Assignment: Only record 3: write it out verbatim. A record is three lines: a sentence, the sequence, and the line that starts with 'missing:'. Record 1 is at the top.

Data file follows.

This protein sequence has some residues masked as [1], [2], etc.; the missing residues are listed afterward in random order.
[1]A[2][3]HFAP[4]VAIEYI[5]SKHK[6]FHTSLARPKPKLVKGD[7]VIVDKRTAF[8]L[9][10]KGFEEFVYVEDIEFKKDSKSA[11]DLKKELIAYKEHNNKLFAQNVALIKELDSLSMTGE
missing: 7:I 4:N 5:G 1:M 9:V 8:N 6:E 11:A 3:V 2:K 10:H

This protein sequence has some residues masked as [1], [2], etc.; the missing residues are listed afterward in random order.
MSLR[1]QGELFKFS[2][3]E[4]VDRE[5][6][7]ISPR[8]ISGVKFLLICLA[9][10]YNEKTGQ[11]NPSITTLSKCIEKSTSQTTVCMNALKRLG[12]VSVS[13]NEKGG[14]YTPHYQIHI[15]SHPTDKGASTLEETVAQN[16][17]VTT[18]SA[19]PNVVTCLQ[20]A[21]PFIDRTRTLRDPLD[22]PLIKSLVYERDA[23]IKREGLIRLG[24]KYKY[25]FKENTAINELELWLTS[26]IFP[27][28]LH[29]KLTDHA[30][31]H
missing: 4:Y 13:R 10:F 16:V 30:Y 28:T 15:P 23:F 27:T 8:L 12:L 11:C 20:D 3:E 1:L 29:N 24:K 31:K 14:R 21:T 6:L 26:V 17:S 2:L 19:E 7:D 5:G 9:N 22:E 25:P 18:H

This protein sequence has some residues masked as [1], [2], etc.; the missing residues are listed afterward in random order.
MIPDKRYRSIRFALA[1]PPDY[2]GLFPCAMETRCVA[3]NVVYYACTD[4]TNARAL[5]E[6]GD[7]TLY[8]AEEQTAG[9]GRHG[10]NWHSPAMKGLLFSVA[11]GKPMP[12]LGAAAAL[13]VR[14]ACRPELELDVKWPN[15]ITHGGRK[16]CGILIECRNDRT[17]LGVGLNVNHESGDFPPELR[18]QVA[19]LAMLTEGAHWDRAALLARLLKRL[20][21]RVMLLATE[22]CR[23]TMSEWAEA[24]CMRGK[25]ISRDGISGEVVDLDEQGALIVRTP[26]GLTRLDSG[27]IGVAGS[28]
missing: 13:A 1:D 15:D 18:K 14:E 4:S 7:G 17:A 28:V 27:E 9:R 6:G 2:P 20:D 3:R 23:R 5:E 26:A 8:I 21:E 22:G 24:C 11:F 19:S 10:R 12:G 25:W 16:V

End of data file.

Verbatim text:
This protein sequence has some residues masked as [1], [2], etc.; the missing residues are listed afterward in random order.
MIPDKRYRSIRFALA[1]PPDY[2]GLFPCAMETRCVA[3]NVVYYACTD[4]TNARAL[5]E[6]GD[7]TLY[8]AEEQTAG[9]GRHG[10]NWHSPAMKGLLFSVA[11]GKPMP[12]LGAAAAL[13]VR[14]ACRPELELDVKWPN[15]ITHGGRK[16]CGILIECRNDRT[17]LGVGLNVNHESGDFPPELR[18]QVA[19]LAMLTEGAHWDRAALLARLLKRL[20][21]RVMLLATE[22]CR[23]TMSEWAEA[24]CMRGK[25]ISRDGISGEVVDLDEQGALIVRTP[26]GLTRLDSG[27]IGVAGS[28]
missing: 13:A 1:D 15:D 18:K 14:E 4:S 7:G 17:A 28:V 27:E 9:R 6:G 2:P 20:D 3:R 23:R 5:E 26:A 8:I 21:E 22:G 24:C 11:F 19:S 10:R 12:G 25:W 16:V